“Christian History Made Easy” by Timothy Paul Jones
I bought this book as a potential text for teaching a class at our church on church history. As the cover states, it is quite “basic”, but it is ideal for use as a beginner-level overview of the history of Christianity: exactly what I’d hoped it would be.
The twelve chapters — each of which covers the main events, names, and terms of a time period — read incredibly quickly, as each page contains colorful pictures, block quotes, and other graphics which present information in a variety of ways. The scope of the book is grand, covering the time of the apostles up through postmodernism and the Emergent Church, and everything in between. Obviously, nothing is covered in depth, but Jones provides readers with a “big picture” view of history, enough detail to have at least a basic familiarity with the most important aspects of church history, and resources for further study.
I was personally most appreciative of the author’s emphasis on the work of God in building the Church throughout history. He is honest about the many failings of the Church and its leaders, but highlights the ideas and contributions made during each era which ultimately led to the spread of the Gospel. This is most evident in Chapter 6 (“God Never Stops Working”), which covers the difficult period from 673-1295. Jones applies the words of Jesus in John 5:17 (“My father is always at his work“) to show how God worked through the monastics, the Scholastics, and the mystics to preserve the Bible and a remnant of believers even through the Dark Ages. Taking that view of history helps us to remain optimistic at times when it is difficult to see how God is working.
His final chapters are also helpful in introducing the various streams of Christian thinking in the world today. The book documents the rise of Dispensationalism, Christian liberalism, Pentecostalism, Fundamentalism, and the “Emergent” church. Jones sticks to the “facts” for the most part, describing what happened rather than making value statements about doctrinal differences within evangelicalism, but he does take time to point out the errors of liberalism and it’s later postmodern iteration (Readers should expect no less from a professor at The Southern Baptist Theological Seminary!). I should also note that from the Reformation onward, the focal point is on the history of the Protestant church, with very little discussion given to events taking place within Roman Catholicism — the Second Vatican Council being a notable exception.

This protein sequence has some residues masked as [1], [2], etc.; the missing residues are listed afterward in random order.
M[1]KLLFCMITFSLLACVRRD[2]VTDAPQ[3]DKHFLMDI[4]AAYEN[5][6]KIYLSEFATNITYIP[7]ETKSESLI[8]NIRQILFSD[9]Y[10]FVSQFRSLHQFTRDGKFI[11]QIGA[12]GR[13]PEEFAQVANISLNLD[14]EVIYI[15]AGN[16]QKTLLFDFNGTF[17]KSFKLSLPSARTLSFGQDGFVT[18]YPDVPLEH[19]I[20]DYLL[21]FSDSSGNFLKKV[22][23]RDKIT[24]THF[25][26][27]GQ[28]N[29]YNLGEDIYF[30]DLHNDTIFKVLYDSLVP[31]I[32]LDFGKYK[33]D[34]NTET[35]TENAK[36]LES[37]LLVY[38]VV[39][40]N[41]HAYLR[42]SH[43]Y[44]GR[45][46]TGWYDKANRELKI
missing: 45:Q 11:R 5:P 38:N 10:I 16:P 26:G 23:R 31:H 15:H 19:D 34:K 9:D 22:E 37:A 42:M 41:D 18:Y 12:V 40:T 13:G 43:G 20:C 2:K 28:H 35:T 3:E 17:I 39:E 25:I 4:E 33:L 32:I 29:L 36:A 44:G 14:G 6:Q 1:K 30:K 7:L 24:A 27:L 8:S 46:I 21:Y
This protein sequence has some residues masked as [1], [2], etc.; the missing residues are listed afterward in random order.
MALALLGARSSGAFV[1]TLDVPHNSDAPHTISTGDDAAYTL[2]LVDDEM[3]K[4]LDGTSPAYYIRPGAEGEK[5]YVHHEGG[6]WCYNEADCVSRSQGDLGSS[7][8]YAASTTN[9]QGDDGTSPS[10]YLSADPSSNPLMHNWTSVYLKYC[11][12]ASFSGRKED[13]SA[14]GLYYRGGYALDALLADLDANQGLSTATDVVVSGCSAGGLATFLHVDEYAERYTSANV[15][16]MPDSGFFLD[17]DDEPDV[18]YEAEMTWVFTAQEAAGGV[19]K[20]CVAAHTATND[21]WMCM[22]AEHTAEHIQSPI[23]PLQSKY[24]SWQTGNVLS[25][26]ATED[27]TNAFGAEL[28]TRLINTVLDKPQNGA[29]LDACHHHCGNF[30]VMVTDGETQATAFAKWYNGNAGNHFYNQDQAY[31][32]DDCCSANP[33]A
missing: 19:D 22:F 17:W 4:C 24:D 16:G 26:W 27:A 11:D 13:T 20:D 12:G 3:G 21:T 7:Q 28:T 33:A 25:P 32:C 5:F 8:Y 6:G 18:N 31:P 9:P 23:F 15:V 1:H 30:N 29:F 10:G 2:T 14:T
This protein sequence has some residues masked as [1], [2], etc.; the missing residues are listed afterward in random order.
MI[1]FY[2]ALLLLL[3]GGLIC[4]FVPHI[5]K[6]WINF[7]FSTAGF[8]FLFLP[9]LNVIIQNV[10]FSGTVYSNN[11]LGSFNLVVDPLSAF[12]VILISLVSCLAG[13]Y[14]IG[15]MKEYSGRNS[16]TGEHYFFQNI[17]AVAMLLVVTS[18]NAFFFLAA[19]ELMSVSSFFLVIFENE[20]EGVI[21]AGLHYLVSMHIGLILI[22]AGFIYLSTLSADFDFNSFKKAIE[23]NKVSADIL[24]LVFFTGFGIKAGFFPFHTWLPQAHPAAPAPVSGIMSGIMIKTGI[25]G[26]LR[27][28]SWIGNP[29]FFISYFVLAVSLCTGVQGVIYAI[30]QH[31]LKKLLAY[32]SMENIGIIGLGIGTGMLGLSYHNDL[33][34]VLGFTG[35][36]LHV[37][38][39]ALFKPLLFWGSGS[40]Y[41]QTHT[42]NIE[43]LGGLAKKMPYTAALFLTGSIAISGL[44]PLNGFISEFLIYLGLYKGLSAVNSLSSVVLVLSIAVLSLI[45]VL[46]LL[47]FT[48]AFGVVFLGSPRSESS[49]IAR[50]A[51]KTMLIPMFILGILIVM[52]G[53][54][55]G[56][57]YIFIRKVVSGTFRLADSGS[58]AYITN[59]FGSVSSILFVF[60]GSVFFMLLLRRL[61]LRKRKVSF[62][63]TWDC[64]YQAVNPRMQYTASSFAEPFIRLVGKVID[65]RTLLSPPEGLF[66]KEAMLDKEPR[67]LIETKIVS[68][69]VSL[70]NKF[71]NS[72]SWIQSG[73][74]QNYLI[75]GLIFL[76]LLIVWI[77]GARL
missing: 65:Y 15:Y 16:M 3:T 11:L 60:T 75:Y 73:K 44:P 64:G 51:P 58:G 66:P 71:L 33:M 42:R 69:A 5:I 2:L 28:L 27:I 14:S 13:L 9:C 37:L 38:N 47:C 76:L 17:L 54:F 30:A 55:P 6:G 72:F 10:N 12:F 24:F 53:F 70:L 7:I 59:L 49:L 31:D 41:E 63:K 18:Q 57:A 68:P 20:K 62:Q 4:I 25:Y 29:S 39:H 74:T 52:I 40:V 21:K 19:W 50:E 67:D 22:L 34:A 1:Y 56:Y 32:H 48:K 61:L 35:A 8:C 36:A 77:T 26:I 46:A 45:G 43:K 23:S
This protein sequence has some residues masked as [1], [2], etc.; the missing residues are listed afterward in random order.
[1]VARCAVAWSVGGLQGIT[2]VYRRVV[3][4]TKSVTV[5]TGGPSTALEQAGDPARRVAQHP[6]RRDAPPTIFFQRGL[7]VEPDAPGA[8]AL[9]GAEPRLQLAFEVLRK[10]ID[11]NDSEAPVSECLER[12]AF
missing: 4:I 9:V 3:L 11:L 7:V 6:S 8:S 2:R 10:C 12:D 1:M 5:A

This edition contains a 12-week detailed study guide so that using the book as a teaching tool or discussion starter is also “made easy”. While group leaders may not choose to follow the guide exactly — each session calls for 60-90 minutes of guided discussion, worship through song, and a “learning activity” which often requires some preparation and supplies from the leader — everything needed to use in nearly any group format is included. Leaders can simply adapt the provided materials to suit their needs.
If you’re looking for a good introduction to church history that doesn’t require a long commitment to deep study, this one will serve you well. Buy it here. Also, if you are a member of Stevens Street Baptist Church (or live here in Cookeville) and are interested in participating in a group discussion based on this book, let me know! I don’t know when exactly I’ll be starting the group, but it will likely be sometime this Fall.